As an independent artist, you'll probably be very familiar with the fact that digital downloading is huge -- and you're probably wondering how to get your cut of the action! And it's not just illegal downloading taking a huge bite out of traditional sales -- legal downloading services such as iTunes, eMusic, Spotify, and Rhapsody have created a huge opportunity for major and independent labels alike: the ability to sell your music to a large, diverse market, with little to no overhead costs.

At around $1 per song, $10 per album, these services represent a great way to get your music distributed to the masses. However, as an independent artist, getting your music digitally distributed on the big services may seem like an impossible task -- until now!

Digital or Traditional?
While it may be tempting to go the all-digital route and avoid the printing costs of a CD, it's also important to understand that the market is still there for CD sales, especially independent musicians. The numbers tip towards downloads, but till, an estimated 66% of people still prefer physical CDs.

You'll still want to consider retaining the option to sell CDs -- especially at your shows. Most artists see CD sales at their merch tables, even if they're not doing so great in local CD stores. Before making a decision on which way to go exclusively, consider the benefits of doing both, especially if you have a budget to do so.

Getting Your Release Ready - Mastering & Artwork
As an independent artist, you'll need to make sure your release is up to commercial standards before releasing it digitally. By now, I'm sure you're familiar with the process of mastering -- evening out the dynamics and maximizing the volume of your recording. Make sure that, whether you're doing the mastering yourself or hiring an engineer to do it for you, that your final product sounds it's best. Remember, you'll be on an even playing field (well, almost) to the big, major-label acts when you're being digitally distributed, so make your release stand out as best you can.

You'll also need to make sure you have complete artwork to submit, along with the complete track credits. Remember, none of the online services will post your music without artwork.

Obtain a UPC Code
In order to sell your music in any online store, not just iTunes, you'll need a UPC code assigned to your release. There's a few options, and they're all about the same price if you know where to look (and contrary to popular belief, you don't have to pay the $750 fee that's standard if you're getting your own UPC, unless you want to register a UPC as your own company). One option is going through your CD duplication company. For a small fee (between $20 and $50), you'll be assigned a unique UPC code for your product, which you can use on both your regular CD and your digitally distributed version. Just ask them, if they haven't offered it already. Another option is the great service CD Baby. They're an online store that's a major player in the digital distribution market, as well (more about that later). They'll assign you a unique UPC for $20. You can also do a Google search for "UPC Code", and you'll get some great results -- don't pay more than $50, though!

Find a Distributor
Unless your independent label (or you) are a major player, then you won't be able to deal directly with Apple. Unfortunately, but understandably due to the volume of interest, iTunes requires that you as an artist partner with an established distributor. This works to your benefit when you compare the selling and bargaining power you as one of the many independent artists would have! This offers them the ability to work only with high-volume sellers, who'll be committed to the level of content quality they strive for. Of course, the downside here is that is that it'll cost you a little more in sales revenue, due to the fact you'll have to help pay a minimal overhead for the other companies involved.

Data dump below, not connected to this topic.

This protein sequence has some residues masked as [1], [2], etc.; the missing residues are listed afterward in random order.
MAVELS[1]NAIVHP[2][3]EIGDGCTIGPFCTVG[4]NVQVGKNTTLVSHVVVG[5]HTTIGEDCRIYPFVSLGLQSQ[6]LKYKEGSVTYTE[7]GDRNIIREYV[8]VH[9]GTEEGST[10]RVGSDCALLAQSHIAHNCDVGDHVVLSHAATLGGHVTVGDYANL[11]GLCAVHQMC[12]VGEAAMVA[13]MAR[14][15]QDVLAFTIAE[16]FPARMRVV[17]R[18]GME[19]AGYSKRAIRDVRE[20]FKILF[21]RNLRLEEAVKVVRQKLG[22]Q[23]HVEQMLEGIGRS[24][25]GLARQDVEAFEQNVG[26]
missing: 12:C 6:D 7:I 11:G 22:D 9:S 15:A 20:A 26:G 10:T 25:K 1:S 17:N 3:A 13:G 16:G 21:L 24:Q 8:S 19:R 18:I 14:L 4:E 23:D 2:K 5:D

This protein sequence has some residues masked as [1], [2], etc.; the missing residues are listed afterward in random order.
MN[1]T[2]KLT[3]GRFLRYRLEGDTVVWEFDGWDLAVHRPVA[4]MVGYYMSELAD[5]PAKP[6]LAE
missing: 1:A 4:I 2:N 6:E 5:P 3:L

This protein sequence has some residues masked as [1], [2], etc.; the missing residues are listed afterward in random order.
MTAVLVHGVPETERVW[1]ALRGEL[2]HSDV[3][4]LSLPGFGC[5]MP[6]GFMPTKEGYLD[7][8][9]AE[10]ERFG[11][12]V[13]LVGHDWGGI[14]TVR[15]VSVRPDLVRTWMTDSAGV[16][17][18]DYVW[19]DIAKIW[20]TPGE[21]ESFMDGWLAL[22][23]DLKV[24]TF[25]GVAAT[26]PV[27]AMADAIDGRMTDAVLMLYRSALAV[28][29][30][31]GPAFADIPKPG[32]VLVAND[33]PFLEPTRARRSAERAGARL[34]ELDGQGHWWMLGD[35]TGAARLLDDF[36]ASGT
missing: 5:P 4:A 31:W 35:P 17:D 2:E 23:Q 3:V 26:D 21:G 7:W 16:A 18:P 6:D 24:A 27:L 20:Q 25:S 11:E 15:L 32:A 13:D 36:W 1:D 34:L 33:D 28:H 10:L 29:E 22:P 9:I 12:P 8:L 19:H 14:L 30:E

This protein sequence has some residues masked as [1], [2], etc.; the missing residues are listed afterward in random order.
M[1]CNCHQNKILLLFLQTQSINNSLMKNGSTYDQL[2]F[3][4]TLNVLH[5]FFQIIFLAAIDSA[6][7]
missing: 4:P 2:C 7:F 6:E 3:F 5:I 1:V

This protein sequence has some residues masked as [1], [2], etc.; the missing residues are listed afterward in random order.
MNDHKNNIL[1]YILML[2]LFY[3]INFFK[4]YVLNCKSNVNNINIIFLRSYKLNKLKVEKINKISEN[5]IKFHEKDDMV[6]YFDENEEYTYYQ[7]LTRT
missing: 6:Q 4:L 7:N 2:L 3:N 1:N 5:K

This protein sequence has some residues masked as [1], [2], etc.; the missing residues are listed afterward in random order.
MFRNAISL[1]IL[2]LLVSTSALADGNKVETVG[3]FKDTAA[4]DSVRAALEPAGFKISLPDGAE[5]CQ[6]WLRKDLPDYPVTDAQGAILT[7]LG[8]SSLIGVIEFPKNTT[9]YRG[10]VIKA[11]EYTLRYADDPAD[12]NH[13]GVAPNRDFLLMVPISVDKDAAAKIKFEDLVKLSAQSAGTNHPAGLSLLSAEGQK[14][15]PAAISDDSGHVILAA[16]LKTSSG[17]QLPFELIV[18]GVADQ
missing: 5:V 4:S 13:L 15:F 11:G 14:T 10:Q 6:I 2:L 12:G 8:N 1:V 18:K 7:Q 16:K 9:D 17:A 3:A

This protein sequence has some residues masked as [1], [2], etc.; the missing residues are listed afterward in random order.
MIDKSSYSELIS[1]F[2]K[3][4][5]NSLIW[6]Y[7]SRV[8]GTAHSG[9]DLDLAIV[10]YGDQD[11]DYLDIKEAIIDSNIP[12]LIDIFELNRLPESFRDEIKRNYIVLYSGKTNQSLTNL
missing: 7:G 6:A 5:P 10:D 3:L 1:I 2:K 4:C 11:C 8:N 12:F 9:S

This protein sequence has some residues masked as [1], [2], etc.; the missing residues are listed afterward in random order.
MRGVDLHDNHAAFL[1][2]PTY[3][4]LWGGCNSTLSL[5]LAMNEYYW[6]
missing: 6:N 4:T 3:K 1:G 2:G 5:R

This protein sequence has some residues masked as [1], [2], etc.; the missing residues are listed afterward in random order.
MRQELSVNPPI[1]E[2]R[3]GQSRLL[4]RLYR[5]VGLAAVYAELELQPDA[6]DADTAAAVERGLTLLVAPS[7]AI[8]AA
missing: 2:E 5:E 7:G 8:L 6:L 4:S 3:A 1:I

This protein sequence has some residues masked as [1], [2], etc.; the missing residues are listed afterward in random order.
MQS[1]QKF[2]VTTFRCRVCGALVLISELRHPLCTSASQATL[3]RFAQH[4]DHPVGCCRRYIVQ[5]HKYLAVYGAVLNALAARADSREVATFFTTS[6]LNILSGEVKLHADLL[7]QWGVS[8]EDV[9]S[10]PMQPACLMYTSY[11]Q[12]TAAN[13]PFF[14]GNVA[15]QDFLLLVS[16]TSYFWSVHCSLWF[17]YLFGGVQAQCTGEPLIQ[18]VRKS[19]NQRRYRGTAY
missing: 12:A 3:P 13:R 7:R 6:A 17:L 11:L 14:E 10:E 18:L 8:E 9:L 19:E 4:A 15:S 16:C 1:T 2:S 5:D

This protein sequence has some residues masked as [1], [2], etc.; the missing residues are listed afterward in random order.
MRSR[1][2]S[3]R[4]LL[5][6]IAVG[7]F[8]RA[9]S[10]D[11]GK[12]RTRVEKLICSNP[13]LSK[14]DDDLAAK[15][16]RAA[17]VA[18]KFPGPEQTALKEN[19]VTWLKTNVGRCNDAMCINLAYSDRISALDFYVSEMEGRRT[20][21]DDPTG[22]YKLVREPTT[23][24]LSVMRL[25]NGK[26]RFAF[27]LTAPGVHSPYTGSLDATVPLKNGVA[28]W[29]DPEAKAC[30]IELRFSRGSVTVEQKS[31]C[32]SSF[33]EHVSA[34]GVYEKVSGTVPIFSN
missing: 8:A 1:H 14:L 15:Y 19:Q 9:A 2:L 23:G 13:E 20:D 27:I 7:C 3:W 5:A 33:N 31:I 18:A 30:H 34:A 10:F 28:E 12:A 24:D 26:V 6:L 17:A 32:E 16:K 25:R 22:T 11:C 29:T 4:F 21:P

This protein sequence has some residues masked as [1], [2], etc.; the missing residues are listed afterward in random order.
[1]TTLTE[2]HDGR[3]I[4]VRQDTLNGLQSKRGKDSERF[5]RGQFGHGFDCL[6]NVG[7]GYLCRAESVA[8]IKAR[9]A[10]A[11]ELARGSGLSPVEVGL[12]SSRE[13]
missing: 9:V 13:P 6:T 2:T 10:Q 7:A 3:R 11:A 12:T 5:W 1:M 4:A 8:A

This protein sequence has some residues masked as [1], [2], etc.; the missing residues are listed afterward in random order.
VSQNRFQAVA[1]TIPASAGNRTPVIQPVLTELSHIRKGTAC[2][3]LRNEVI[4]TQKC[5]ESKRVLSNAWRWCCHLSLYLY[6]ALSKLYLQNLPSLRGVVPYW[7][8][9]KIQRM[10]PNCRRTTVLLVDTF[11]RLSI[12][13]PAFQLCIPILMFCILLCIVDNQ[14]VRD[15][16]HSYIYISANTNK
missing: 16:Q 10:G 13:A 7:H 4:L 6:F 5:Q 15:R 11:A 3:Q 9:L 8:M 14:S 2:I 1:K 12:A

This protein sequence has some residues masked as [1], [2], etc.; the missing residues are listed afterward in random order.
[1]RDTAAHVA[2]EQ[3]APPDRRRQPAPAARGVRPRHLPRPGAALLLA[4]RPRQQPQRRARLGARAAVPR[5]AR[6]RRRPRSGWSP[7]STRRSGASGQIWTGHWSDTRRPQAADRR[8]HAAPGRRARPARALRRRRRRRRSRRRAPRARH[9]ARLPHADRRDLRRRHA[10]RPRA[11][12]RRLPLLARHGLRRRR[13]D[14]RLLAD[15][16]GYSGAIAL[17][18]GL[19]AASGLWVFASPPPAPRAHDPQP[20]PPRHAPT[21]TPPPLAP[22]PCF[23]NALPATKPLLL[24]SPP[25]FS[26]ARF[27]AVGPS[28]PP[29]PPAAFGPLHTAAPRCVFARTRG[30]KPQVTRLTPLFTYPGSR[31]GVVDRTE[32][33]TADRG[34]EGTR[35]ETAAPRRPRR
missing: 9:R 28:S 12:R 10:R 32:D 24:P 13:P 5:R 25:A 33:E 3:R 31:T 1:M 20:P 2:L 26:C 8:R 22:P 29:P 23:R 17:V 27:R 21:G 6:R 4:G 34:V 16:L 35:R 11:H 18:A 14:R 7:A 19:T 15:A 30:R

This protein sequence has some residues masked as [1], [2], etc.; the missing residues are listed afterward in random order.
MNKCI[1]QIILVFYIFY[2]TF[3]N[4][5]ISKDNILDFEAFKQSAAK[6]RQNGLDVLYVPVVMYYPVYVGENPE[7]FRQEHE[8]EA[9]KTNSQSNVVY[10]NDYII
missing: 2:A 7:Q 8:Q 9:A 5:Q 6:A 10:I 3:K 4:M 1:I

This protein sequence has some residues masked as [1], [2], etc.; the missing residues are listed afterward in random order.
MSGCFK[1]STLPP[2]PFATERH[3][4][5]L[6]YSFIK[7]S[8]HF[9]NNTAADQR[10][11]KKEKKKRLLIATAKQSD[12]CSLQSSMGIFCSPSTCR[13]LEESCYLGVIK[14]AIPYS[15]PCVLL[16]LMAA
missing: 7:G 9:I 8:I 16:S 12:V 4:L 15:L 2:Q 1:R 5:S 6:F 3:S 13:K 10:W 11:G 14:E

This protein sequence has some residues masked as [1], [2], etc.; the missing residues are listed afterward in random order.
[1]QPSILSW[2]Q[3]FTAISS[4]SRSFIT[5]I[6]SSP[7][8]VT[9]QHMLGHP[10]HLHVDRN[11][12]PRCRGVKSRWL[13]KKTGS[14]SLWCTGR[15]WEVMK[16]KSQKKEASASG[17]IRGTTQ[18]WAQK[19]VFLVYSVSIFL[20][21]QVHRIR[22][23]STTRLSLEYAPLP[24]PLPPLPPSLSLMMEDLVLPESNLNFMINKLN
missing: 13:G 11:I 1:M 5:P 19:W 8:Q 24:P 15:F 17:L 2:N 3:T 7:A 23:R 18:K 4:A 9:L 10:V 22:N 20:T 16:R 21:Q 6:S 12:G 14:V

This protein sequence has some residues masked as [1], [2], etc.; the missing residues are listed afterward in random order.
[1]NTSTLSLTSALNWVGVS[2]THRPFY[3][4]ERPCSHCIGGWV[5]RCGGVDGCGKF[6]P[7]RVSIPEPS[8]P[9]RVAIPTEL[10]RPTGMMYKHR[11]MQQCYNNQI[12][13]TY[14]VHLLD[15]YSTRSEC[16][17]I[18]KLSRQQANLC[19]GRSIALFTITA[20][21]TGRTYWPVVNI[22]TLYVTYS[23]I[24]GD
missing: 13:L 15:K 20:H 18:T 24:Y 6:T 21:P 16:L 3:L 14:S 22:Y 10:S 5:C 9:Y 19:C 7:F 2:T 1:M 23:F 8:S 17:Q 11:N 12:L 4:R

The number one thing to look out for in a digital distributing partner is a non-exclusive licensing agreement. Make sure that you will continue to own all rights to your own music. Don't sign anything -- and if in doubt, take it up with an experienced entertainment lawyer -- if you feel you may sign your rights away to your material, which goes without saying. You'll also want to make sure that the pay cut is fair -- the average payout is around 60 cents per song download, and most digital distribution services will take a 9-10% cut of that. Still, when compared to the overhead of printing and distributing an actual CD copy, you're coming out ahead!

One of the best distributors, as mentioned above, is CD Baby. They've partnered with not only iTunes, but many of the other major players in the digital market. They'll set up to sell your CD -- digital only, or, if you have real copies, on their online store, as well -- for $35 per album. There's some setup work, but it's all easily done. They handle the digital encoding of your material for you, to make sure that your music stays in the proper format at the highest quality.

Another great option is a company called Tunecore.Tunecore offers similar features to CD Baby, although they only deal in digital distribution. Their pricing model is quite different; Tunecore's pricing is based on whether it's a single -- which costs $9.99 to upload -- or a full album. You can either do unlimited songs and all 19 stores for $46.99, or choose your stores and songs for an additional fee. You'll go live on iTunes worldwide, eMusic, and many others. They also don't make any claim to your material, just distribute it. They offer free UPC code generation, and can hook you up with a good artwork person if you don't have cover art already made.

And remember, promote your digital downloads!

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